One in ten epilepsy patients injured during a seizure each year

Close to 20% have had a head injury at some point in their lives

People with epilepsy have a 10% per annum chance of sustaining an injury while having a seizure, an Australian study shows.


Data from 819 patients in the Tasmanian Epilepsy Register, enabled statistics to be calculated for falls, burns, fractures and near-drownings of community-dwelling patients, 70% of whom were treated in primary care.

The median age was 47 years and participants had had epilepsy for a median of 22 years when they were interviewed using a detailed questionnaire in financial year 2001-2.

While 9.9% reported an injury in the past year, 43% had experienced injury resulting from a seizure at some point in their lifetime, reported the authors, led by Associate Professor Wendyl D’Souza of the University of Melbourne.

Nearly one in five people (18%) had experienced a head injury at some point in their lives because of a seizure, the data showed.

And 16% had ended up immersed in water – either while showering or taking a bath, or by having a seizure while swimming.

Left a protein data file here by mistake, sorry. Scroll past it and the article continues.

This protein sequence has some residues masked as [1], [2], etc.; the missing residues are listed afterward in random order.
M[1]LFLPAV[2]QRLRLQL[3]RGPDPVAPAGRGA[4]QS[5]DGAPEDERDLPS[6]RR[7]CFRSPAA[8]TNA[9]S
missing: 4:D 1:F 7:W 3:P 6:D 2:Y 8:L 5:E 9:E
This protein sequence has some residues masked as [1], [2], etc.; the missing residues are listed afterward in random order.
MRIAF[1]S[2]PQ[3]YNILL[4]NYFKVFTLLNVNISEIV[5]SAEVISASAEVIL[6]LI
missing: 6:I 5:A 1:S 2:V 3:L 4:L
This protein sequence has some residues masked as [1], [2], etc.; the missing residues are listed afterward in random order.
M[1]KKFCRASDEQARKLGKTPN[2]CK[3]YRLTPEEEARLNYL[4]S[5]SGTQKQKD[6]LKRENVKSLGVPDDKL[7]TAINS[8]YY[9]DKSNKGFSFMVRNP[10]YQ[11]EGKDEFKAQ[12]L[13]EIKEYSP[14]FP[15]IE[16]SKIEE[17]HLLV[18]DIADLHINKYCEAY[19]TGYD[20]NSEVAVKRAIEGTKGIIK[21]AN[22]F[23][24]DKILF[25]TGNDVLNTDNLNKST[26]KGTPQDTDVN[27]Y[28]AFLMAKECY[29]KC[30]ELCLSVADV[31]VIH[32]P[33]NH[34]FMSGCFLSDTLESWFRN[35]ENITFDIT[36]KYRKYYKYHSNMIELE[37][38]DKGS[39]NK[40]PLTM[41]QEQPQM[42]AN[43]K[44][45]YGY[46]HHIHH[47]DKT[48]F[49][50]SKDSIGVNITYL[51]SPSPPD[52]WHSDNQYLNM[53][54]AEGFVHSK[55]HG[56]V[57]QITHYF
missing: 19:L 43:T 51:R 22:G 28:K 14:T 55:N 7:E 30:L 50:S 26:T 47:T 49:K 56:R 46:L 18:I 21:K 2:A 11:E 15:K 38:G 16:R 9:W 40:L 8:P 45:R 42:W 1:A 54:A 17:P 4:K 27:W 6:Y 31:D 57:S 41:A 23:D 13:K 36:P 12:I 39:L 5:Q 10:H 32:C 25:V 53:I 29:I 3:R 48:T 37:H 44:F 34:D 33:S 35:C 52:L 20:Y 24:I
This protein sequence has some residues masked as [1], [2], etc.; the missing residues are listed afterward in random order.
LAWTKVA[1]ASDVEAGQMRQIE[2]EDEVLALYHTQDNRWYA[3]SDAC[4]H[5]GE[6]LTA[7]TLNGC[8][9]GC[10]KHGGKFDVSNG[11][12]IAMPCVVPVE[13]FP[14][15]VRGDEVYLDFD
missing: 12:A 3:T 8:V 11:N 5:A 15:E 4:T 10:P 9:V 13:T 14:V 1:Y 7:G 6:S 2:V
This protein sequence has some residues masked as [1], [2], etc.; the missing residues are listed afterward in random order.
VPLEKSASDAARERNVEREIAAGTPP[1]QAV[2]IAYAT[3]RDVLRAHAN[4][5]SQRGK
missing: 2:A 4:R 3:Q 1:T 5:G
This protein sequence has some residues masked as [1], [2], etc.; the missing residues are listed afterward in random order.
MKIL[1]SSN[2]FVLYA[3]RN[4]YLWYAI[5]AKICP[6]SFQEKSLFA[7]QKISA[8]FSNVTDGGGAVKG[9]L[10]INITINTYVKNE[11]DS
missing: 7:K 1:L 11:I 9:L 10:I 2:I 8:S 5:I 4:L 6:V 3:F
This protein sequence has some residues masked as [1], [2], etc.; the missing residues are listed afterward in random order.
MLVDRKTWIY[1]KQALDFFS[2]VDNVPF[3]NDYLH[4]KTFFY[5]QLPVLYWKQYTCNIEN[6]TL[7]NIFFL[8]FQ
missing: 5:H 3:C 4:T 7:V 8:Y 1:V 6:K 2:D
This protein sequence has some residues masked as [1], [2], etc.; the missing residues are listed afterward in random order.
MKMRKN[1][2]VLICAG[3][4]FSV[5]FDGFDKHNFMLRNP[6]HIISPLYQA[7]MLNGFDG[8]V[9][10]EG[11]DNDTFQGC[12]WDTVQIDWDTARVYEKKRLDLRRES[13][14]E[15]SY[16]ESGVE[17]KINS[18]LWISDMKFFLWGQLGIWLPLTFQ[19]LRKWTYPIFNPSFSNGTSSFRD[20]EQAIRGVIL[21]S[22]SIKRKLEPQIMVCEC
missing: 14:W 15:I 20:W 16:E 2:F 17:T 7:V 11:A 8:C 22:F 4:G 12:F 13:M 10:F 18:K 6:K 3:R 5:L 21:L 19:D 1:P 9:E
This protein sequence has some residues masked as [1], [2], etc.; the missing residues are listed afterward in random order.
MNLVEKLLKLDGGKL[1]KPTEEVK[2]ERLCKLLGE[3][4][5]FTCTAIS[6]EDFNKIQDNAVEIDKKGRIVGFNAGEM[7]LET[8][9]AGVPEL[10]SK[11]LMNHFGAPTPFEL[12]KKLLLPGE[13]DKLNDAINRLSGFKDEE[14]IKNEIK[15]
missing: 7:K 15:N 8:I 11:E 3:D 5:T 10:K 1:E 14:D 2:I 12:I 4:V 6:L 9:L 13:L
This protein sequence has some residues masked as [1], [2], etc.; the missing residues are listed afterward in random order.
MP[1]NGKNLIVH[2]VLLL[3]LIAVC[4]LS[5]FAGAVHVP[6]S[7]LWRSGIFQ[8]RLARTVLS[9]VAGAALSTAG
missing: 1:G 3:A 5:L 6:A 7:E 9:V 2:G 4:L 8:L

Ten per cent reported having had a seizure while driving – and this was probably under-reported, the researchers suggested.

Other less frequent injuries included burns (8.3%), fractures (7.1%) and damage to teeth (6.5%).

The most important factor increasing the risk of injury was the frequency of seizures, the authors wrote in Epilepsia.

A few other factors affected injury risk : “We observed disease characterized by impaired awareness and cluster seizures increased the risk for injuries, whereas a protective effect was observed in those with exclusive sleep seizures,” they said.

The data did not support the views of patients, that warning symptoms helped protect them from injury.

“Patients often raise their perception of a warning with their treating doctor as protective mechanism, particularly when negotiating driving ability; however this is likely unreliable,” the authors wrote.

The study highlighted “the risk posed by a disease that invariably affects consciousness and that occurs unpredictably,” they said.

It underlined the importance of aiming for seizure freedom, rather than simply seizure reduction, they concluded.

More information: Epilepsia 2019

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